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Washington Responds as Vegas Death Toll Rises to 58

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A crowd of more than 22,000. Some 515 injured. At least 58 dead. The list of America’s worst mass shootings grows one longer with the most harrowing superlative. —Megan Hess

The Las Vegas death toll rose to at least 58. The gunman unleashed a hail of bullets on concertgoers from the 32nd floor of a hotel-casino, also wounding at least 515 others on Sunday night. SWAT teams stormed the gunman's hotel room where he died either by police gunfire or a self-inflicted wound. Meanwhile, links to a website commonly used by the far-right falsely identified the shooter as a leftist and called him a Democrat. Despite being debunked, the fake story made it to the top of Google search results. On Wall Street, the horror drove an all-too-predictable gun stock rally.

Facebook is hiring more than 1,000 people to review its ads in the wake of the criminal investigation into the extent of Russian meddling in the 2016 U.S. presidential election. The company also introduced several updates to the ad-buying process, including tighter restrictions on content and improved rules to force advertisers to demonstrate their authenticity before they can make purchases.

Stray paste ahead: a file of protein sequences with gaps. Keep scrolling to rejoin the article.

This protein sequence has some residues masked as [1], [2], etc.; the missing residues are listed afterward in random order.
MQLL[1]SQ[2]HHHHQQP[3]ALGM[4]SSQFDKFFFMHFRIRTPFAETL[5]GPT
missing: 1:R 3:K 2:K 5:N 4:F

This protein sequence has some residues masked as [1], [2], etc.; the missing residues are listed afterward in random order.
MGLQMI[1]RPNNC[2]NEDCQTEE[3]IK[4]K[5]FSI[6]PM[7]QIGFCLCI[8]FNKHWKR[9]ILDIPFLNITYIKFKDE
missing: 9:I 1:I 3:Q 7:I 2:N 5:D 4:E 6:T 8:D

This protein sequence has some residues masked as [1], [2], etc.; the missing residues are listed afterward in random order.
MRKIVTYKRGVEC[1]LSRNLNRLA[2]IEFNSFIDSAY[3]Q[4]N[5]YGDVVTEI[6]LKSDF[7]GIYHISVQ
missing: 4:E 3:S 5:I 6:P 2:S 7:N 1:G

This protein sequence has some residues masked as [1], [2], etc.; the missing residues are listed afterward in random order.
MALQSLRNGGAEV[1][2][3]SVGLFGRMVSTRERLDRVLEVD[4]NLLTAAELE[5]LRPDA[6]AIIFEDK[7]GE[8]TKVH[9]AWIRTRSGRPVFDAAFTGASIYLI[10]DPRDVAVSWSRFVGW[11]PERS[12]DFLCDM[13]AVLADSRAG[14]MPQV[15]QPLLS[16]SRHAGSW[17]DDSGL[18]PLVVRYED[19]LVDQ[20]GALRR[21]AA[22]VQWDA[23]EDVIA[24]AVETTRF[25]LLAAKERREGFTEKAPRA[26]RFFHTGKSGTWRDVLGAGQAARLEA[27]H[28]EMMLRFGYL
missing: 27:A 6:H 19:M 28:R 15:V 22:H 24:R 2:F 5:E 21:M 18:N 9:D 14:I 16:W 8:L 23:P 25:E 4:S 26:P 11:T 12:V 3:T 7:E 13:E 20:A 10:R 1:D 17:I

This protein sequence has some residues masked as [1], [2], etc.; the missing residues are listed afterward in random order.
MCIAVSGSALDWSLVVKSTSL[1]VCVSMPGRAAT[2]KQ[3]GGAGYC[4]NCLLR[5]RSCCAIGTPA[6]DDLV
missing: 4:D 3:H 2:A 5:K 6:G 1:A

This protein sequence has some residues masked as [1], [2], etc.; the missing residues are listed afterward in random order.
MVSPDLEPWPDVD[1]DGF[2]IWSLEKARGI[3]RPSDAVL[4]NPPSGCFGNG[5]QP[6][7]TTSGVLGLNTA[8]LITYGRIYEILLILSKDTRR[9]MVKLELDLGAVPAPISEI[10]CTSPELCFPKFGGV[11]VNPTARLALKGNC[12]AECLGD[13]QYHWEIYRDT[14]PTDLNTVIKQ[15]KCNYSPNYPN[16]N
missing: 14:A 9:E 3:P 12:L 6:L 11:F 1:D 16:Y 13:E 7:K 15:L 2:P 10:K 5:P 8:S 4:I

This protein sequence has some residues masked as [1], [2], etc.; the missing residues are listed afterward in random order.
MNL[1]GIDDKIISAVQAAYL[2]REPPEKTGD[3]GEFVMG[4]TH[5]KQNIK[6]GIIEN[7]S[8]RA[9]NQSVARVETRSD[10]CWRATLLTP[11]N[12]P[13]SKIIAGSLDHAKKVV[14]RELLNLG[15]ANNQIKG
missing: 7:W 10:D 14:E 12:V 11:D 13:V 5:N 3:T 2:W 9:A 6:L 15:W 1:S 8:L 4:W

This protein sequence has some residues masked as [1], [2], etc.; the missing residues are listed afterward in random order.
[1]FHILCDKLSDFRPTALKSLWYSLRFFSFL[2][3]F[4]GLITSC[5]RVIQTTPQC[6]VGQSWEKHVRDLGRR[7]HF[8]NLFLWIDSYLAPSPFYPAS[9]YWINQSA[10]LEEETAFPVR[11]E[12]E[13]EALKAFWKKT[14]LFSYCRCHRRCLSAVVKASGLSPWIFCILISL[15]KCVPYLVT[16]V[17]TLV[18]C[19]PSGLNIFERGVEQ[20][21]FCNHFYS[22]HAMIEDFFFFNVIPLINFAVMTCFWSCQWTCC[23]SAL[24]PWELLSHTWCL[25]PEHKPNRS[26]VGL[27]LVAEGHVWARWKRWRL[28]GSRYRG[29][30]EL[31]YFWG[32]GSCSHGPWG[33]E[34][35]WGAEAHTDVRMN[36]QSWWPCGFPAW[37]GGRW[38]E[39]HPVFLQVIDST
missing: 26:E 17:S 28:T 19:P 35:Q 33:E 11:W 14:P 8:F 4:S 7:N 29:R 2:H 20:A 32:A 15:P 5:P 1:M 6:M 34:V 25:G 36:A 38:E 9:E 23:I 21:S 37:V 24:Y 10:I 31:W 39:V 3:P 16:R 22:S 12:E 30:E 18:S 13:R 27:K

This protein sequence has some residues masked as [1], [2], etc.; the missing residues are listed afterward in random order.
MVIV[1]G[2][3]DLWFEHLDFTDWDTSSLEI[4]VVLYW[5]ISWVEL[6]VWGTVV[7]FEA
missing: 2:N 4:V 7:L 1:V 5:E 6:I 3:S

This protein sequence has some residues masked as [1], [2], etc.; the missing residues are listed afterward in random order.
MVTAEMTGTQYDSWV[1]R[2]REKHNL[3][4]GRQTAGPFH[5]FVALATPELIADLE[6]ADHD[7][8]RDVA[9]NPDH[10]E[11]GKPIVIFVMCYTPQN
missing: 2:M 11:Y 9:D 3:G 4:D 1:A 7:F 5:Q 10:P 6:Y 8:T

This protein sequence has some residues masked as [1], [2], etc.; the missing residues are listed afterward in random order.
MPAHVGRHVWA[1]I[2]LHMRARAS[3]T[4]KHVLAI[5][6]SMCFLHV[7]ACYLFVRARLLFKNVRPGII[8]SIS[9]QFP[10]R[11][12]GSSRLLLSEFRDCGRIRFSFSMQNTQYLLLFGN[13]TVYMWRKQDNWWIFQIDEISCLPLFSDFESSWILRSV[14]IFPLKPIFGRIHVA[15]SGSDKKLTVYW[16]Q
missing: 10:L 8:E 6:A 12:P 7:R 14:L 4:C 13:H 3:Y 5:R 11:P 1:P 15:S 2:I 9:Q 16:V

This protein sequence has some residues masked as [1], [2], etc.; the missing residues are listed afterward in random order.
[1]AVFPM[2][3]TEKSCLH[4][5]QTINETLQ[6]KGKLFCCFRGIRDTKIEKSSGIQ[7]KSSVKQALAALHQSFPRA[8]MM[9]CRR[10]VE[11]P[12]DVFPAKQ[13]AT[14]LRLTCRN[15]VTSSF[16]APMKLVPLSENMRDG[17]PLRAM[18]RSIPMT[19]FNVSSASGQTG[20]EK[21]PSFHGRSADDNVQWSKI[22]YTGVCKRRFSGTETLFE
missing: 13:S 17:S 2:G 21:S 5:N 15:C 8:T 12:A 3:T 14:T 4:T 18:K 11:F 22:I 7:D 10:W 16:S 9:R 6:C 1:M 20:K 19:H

Equifax collected salary details for people at 7,100 companies. Even after the credit-reporting firm failed to prevent hackers from tapping a separate trove of information on 143 million Americans, employers probably won’t stop feeding it updates, because they rely so much on analytics that Equifax provides.

Where coal is still alive and well. Colombia continues to bet on coal, even while global demand tapers off as the world switches to cleaner fuels. The country is set to produce a record of more than 90 million tons of the fossil fuel this year, its biggest export after oil. Take a look inside one of the coal mining towns there.

Goldman Sachs is exploring how it could help clients trade bitcoin and other digital currencies. The bank is in talks with cryptocurrency experts but hasn’t yet formulated a business plan or a timetable for implementation. Its approach is quite different from that of JPMorgan CEO Jamie Dimon, who said last month that bitcoin is a fraud and that he would fire any employee trading it for being “stupid.”

Rich men with extreme politics have the happiest marriages. The quality of American marriages has dropped significantly since the early 1970s, according to an analysis of General Social Society data. Yet more men than women say they’re happy with their marriages, and religiosity appears to play a role. “It’s possible that the people with more extreme political views are more likely to have a spouse who agrees with them,” says University of Maryland sociology professor Philip Cohen.

A rooftop pool is coming to the heart of JFK Airport. The 505-room TWA Hotel is slated to open in roughly 18 months, and new renderings and design plans reveal a restaurant inside a refurbished TWA jet—which dates to 1962, like the terminal itself—and a rooftop pool for harried travelers.


    Before it's here, it's on the Bloomberg Terminal.